Benjamin Katz, 80, a retired Navy rear admiral who won the Navy Cross and other decorations as skipper of the destroyer Taylor in the Pacific in World War II, died of cancer Feb. 24 at the Hospice of Northern Virginia.
Adm. Katz, who lived in Alexandria, was born in Lithuania. He came to the United States as a child and grew up in Connecticut and Massachusetts. He graduated from the U.S. Naval Academy at Annapolis in 1926. He retired from the Navy in 1957 and in 1958 received a master's degree in engineering administration from George Washington University.
During World War II, the future admiral commanded a destroyer on convoy duty in the North Atlantic. In 1942, he was named captain of the Taylor and sailed her into the South Pacific. He took part in the campaign for the Solomon Islands, including an action in which he led a task group to pick up survivors from the cruiser Helena who were stranded on the Japanese-held island of Vella Lavella.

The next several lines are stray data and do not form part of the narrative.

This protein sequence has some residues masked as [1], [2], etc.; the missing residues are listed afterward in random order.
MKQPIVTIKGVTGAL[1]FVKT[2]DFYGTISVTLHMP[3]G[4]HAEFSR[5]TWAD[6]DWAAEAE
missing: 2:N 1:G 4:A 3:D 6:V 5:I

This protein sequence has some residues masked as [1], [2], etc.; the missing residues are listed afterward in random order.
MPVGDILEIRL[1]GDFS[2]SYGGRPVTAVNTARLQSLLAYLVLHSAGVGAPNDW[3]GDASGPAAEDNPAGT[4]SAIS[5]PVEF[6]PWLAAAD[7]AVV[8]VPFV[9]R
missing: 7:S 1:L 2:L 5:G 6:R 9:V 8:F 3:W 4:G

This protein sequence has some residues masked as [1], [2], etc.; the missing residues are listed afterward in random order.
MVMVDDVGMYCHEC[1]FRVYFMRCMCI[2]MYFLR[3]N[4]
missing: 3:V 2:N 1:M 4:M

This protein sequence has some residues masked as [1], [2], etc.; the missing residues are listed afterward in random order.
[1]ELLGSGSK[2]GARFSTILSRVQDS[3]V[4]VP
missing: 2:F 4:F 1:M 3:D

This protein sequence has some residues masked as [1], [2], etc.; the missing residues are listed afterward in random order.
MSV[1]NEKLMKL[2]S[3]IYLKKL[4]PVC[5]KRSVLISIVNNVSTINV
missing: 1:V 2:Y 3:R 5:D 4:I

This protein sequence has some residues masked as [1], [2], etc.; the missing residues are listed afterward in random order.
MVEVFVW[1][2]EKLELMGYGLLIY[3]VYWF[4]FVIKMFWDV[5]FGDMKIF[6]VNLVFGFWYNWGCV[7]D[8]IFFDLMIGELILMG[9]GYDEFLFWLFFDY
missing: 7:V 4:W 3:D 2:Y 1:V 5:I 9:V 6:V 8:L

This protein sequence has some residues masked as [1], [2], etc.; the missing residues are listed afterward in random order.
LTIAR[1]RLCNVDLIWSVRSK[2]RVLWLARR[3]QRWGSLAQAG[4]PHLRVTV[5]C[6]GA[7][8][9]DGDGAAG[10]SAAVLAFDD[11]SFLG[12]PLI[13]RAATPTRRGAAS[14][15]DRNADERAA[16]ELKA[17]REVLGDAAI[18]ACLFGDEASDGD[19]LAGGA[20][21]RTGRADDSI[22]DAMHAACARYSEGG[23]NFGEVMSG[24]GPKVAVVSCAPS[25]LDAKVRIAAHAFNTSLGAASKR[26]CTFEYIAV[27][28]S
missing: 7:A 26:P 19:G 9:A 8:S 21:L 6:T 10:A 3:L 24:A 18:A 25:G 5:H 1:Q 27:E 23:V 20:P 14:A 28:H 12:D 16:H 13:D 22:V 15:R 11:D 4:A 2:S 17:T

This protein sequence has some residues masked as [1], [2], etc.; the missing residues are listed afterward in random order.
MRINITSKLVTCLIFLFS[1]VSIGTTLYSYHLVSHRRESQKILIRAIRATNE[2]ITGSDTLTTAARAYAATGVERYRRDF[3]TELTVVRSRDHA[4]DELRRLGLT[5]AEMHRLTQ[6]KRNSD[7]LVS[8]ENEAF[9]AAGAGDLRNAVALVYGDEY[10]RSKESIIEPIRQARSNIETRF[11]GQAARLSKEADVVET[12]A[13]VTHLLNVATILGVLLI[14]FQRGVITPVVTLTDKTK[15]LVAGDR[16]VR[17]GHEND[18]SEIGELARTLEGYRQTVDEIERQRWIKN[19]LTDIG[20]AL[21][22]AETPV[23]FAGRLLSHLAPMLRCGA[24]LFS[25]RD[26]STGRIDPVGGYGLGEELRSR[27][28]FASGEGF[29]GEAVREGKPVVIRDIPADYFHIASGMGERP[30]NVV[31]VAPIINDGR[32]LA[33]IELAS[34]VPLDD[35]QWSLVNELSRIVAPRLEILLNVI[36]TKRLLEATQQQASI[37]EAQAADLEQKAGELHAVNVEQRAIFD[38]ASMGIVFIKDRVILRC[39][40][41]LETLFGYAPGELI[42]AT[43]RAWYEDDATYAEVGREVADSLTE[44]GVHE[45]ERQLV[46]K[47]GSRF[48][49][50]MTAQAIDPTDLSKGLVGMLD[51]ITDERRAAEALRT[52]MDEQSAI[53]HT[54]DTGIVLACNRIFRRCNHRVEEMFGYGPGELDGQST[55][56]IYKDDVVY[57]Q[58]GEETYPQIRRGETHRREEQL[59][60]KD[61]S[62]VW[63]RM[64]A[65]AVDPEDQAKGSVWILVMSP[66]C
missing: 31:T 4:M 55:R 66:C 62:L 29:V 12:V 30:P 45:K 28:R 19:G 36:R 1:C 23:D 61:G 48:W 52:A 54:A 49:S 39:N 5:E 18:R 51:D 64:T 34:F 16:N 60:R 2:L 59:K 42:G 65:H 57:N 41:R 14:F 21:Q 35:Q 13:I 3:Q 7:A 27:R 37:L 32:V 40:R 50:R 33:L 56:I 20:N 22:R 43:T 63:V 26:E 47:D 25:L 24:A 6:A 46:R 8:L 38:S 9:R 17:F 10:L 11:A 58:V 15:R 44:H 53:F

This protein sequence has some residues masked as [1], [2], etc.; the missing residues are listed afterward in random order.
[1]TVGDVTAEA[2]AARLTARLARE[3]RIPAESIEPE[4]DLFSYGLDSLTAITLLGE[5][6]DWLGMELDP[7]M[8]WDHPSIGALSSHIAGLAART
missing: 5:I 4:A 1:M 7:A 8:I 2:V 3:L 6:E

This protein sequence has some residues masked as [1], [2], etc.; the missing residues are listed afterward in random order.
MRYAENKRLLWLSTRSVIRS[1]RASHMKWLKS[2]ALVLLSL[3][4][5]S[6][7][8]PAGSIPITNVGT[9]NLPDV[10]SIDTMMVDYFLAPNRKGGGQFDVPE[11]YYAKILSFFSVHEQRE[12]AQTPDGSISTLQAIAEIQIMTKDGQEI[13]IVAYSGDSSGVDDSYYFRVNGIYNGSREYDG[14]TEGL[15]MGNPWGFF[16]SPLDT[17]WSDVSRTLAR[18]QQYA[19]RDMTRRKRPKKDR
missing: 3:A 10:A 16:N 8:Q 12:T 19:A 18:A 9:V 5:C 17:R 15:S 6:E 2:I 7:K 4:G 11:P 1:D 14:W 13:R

For his work during this period, Adm. Katz received the Navy Cross, the Navy's highest decoration for valor except for the Medal of Honor; the Silver Star; the Legion of Merit; the Bronze Star, and the Navy Unit Citation.
Later in the war, he commanded the Rocky Mount, the flagship of the 7th Fleet in the Southwest Pacific.
Postwar assignments included command of a destroyer squadron in the Pacific Fleet and various posts as a communications officer. Adm. Katz was communications officer of Pacific Fleet Headquarters in Pearl Harbor and then deputy director of the office of communications-electronics of the Joint Chiefs of Staff, the post he held at his retirement.
After leaving the Navy, Adm. Katz was an official of IMC Systems Inc. and an adviser to other firms. He retired a second time about 1970.
Adm. Katz was the author of two books on small businesses and a handbook for survivors of deceased persons, called "Now Is The Time To Prepare: A Guide For Your Survivor."
Adm. Katz was a director of the Alexandria Chamber of Commerce and a member of the Salvation Army Advisory Board and the Advisory Committee to the Alexandria Superintendent of Schools on vocational training. He also was a member of the Golden Age Hall of Fame of the National Alliance of Senior Citizens.
Survivors include his wife, Beulah, of Alexandria; two daughters, Susan Katz Clark of Washington, and Mildred K. Sams of Greensboro, N.C.; two sisters, Pearl K. Wise and Ruth K. Margolin, and a brother, Abraham Katz, all of Cambridge, Mass., and one grandson.